Evolution of Wensleydale
When the monasteries were dissolved under Henry VIII, cheesemaking was passed on to Yorkshire farmers’ wives. There, the know-how remained, etched into the daily routines of barnyard milking, for hundreds of years. Right up to the 1930s, after the Industrial Revolution broke many of Britain’s cottage industries, Wensleydale was predominantly a farmhouse cheese. Back then it was a moist, soft creation with blue veinings that could almost be spread like butter.
This September the Dales Countryside Museum in Hawes will launch an exhibition titled Dairy Days, exploring just how deep Yorkshire’s farming and cheesemaking roots go. It was World War II that sounded the death knell for farmhouse cheese production in the Dales. Cheese rationing was introduced and lasted until 1954. During this period only certain types of cheese were legally allowed to be made: Cheddar, Cheshire, Dunlop (a Scottish version of Cheddar), Leicester and Wensleydale. Efficiency was paramount, and these cheeses could only be made to a specific government recipe that fundamentally changed the flavour and texture of the cheese.
The lush Wensleydale countryside has changed little over the years, even as cheesemaking has had to adapt © Photos by R A Kearton / Getty Images
‘We lost a lot during the Second World War,’ says Andy. ‘The producers that were still making it at farmhouse level couldn’t make Wensleydale how they’d been making it all their lives. They had to make it to this government method, which was fast and produced an acidic, sharp flavour. Which is why between Wensleydale, Cheshire, crumbly Lancashire, when you taste them, there’s very little difference these days.’
The new cheese vanguard
Within the cool confines of Andy’s limestone-walled barn deli, there is anything but homogeny between the truckles of Fellstone, Yorkshire parmesan, Moorland Monster, Hafod Cheddar and Kirkham’s Lancashire. They are members of a growing tribe of British farmhouse cheeses that are uniquely of the place where they are produced.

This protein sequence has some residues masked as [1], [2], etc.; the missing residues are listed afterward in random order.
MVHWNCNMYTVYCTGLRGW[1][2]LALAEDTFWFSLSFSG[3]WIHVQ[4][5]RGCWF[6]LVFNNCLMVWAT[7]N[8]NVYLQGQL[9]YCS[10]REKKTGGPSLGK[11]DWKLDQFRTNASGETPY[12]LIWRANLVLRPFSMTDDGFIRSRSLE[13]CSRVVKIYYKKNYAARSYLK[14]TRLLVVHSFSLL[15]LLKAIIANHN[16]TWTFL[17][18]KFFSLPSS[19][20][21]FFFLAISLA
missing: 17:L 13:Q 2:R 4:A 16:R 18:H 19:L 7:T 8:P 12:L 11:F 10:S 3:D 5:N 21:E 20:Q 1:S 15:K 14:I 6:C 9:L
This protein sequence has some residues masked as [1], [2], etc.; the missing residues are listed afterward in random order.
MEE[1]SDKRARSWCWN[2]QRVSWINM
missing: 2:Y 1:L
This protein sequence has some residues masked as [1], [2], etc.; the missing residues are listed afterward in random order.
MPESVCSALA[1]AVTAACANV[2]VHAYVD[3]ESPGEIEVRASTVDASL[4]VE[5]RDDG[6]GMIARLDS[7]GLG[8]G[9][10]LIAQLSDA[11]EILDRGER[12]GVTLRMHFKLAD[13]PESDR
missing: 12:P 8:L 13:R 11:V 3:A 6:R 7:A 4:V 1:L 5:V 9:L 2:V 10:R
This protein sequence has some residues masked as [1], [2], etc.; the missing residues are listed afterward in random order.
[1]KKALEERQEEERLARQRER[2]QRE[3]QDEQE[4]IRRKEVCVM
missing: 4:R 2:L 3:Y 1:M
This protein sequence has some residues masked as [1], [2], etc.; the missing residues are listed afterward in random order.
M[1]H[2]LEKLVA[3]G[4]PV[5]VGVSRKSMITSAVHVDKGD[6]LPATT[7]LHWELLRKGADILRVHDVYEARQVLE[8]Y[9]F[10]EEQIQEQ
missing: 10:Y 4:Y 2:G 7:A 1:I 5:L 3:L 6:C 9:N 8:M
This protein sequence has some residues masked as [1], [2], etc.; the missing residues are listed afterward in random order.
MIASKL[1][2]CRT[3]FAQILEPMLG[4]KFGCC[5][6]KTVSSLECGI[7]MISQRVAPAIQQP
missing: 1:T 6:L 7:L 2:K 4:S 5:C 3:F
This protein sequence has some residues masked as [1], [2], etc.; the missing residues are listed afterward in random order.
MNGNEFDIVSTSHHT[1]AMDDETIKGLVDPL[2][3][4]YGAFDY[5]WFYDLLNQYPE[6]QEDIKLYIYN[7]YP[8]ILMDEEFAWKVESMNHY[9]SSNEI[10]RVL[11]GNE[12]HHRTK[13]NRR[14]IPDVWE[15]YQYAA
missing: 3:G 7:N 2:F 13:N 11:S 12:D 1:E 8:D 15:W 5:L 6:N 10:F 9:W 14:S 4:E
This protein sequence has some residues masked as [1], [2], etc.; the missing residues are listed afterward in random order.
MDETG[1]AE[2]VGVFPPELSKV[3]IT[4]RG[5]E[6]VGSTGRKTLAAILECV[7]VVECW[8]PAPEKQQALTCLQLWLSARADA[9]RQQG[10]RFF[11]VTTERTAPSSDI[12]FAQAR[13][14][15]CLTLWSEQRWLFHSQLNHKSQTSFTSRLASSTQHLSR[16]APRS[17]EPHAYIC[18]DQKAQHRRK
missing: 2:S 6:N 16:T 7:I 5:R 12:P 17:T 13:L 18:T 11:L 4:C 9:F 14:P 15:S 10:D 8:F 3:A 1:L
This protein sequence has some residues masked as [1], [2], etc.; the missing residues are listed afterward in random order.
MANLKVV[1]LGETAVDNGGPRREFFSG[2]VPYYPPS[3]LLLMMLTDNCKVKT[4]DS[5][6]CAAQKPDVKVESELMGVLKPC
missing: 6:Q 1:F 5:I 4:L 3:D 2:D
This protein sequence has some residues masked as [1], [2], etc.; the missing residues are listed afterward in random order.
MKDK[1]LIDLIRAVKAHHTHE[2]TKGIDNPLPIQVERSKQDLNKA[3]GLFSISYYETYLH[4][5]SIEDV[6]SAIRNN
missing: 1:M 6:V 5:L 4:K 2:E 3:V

For Andy, the beauty of British farmhouse cheeses is found in the nuances that come with terroir and technique. ‘If you look at Wensleydale in the early 1900s, farmers were following a broadly regional recipe but each one tweaked it. Then they had slightly different equipment, slightly different cows, and slightly different pasture,’ he explains. ‘The Yorkshire Dales' hay meadows are protected. Per square metre, there’s something like 30 different species of grass and herbs and things like that – and that is your flavour.’
The local cheesemaking community is as diverse as the grass and herbs, but one thing the producers have in common is that they’re all tiny operations. Gillian, a radiography lecturer at Bradford University, makes goat’s cheese with eight pedigree Anglo-Nubian goats near Hebden Bridge in West Yorkshire. Italian Mario produces Yorkshire pecorino, parmesan and blue in a Leeds suburb. Tom and Clare of Whin Yeats Farm make a Wensleydale-style cheese called Fellstone that’s aged for three months until it is nutty, complex and mellow – try it paired with rich fruit cake (a delicious Yorkshire tradition) in the Courtyard Dairy’s cafe. And Sam, currently working behind the deli counter in the Courtyard Dairy, is about to start making his own cheese by borrowing a handful of sheep from a farm down the road and equipment lent by Andy.
Andy’s support of local producers is partly down to a battered hand-written book housed in a glass case in the Courtyard Dairy’s small museum. ‘My great grandmother found her mother’s notes on how to make double Gloucester, and these are them. We thought, if my great grandmother has kept that by chance, there’s other people who will have stuff like that that’s been passed down through their family.’
The discovery of some family cheesemaking tips helped Andy at Courtyard Dairy indulge his passion for cheese © Lorna Parkes / Lonely Planet
This discovery sparked Andy and his wife Kathy’s drive to unearth and share traditional recipes and methods of cheesemaking. They are now working with a farm in Nidderdale to try to recreate how the local cheese would have been made in the early 1900s, using notes they have found in farmers’ attics and barns. And they are spreading the knowledge they’ve accumulated with anybody who takes an interest.
‘It’s about trying to improve what we’ve got here in the Dales and recreate what we once had, so that when people come to the Dales they have a taste of what would have traditionally been made here,’ says Andy. The monks of Jervaulx might not recognise Wallace’s Wensleydale or even Fellstone, but they’d undoubtedly appreciate the cheesemaking legacy they helped establish.